They are a CYP liver enzyme inducer and will put a person into withdrawal or reduce the effectiveness of the medication by speeding up it's metabolism rate.


The million dollar question though is "to what extent will modafinil make use of the CYP liver enzymes compared to other medications?"

There's heaps of substances that also make use of the CYP liver enzymes that aren't contraindicated. Just because a substances utilises CYP enzymes doesn't mean it utilises their total completely.

This is where references are handy :)

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In Vitro Inhibition and Induction of Human Hepatic Cytochrome P450 Enzymes by Modafinil

 

By the way, P450 is a synonym for CYP liver enzyme.

As is often overlooked when it comes to drugs, dosage is key. The study in the paper showed only a minimal effect on CYP by modafinil, specifically CYP2C19, at an equivalent human dosage of 400mg/day. Anecdotal evidences shows 100mg to be effective for a good 8-10 hours. However 400mg per day isn't unheard of in patients suffering from narcolepsy.

Here are the juicy bits from the paper's abstract:

  • Modafinil exhibited minimal capacity to inhibit any CYP enzyme, except CYP2C19.
  • No irreversible inhibition of any CYP enzyme was observed, and there was no evidence of metabolism-dependent inhibition.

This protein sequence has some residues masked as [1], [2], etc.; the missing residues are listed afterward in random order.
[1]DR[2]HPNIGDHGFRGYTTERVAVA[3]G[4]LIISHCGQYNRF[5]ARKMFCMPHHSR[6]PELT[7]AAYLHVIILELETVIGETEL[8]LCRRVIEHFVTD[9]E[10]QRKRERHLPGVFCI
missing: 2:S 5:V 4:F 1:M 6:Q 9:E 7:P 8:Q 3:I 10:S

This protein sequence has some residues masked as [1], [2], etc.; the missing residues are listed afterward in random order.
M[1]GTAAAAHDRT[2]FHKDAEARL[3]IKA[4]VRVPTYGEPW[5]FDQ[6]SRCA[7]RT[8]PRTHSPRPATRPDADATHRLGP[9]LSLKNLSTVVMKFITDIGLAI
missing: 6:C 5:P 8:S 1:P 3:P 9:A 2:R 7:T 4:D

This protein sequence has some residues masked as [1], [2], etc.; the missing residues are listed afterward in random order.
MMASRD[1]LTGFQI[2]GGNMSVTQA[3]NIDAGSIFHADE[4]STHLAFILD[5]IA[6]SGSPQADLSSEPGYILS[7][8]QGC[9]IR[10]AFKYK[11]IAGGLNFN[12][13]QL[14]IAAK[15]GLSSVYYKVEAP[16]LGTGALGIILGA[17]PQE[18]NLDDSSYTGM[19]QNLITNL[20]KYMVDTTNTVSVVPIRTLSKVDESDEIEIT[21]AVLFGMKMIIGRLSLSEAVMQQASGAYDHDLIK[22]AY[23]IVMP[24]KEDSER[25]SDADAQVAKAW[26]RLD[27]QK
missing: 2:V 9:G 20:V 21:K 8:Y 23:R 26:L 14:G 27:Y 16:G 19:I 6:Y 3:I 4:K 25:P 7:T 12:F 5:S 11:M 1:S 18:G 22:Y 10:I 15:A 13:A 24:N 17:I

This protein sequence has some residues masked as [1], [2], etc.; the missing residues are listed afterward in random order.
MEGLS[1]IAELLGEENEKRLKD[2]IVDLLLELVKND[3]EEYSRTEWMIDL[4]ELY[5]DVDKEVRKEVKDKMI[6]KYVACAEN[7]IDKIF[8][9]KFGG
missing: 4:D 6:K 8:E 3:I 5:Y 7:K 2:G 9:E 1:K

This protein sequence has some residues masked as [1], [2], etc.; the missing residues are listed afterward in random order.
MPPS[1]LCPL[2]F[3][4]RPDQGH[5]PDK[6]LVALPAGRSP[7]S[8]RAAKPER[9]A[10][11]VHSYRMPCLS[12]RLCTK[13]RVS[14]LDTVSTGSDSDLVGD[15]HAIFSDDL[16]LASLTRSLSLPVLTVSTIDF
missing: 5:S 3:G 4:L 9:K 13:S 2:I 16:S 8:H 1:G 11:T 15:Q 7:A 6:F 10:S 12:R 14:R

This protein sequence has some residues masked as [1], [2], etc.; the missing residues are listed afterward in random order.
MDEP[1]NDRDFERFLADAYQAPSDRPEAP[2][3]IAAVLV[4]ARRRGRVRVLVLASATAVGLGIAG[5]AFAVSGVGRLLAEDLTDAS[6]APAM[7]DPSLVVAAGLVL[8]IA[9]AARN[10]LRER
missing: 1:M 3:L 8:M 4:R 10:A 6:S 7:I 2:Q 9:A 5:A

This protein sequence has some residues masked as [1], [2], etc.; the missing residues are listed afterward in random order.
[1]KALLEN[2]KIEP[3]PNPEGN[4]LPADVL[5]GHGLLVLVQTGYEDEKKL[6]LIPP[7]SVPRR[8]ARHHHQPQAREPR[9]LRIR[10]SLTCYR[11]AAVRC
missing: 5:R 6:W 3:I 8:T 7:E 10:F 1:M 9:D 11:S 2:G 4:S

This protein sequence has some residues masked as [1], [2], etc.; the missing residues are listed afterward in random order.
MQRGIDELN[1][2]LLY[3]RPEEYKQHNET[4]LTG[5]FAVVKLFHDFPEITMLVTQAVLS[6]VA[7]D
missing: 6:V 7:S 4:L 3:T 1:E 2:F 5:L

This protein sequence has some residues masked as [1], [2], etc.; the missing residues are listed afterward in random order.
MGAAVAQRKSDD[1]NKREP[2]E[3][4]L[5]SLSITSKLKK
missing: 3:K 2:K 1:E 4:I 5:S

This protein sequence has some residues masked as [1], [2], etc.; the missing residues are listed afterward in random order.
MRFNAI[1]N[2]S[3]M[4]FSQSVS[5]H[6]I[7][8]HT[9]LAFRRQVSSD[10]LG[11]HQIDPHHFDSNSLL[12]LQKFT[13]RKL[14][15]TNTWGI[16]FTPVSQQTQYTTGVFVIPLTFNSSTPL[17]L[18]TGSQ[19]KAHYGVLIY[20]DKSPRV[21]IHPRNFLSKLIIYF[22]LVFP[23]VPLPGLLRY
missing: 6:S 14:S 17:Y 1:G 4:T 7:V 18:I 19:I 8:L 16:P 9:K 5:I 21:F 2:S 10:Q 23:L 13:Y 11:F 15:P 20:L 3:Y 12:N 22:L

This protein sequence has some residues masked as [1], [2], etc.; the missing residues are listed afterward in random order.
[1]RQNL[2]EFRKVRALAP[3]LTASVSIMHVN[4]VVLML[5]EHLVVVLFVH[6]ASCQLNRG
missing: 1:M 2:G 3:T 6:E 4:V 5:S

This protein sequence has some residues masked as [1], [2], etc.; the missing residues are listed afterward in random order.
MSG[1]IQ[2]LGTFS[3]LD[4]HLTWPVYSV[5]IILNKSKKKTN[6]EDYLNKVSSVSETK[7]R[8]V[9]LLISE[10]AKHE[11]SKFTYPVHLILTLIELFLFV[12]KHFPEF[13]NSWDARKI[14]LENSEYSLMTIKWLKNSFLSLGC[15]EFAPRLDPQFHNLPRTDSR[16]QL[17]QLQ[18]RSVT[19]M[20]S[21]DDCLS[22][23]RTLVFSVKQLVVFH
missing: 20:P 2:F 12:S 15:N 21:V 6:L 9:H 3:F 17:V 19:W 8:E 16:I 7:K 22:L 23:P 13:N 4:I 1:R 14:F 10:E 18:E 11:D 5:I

• At high concentrations of modafinil (≥100 μM), the mean activity of CYP2C9 was decreased (up to 60%) relative to that in the solvent controls.
  • Although effects obtained in vitro are not always predictive of effects in vivo, such results provide a rational basis for understanding drug-drug interactions that are observed clinically and for planning subsequent investigations.

 

Bold emphasis mine.

While modafinil did have an effect on CYP2C19 this was only at higher than normal doses.

 

Here are the takeaways:

  • The enzymes utilised by your liver to metabolise the drugs you've taken are complex. 
  • It can be inaccurate to say that a whole class of enzymes is affected by a particular drug.
  • The metabolism of drugs is dependent/predicated on certain enzymes.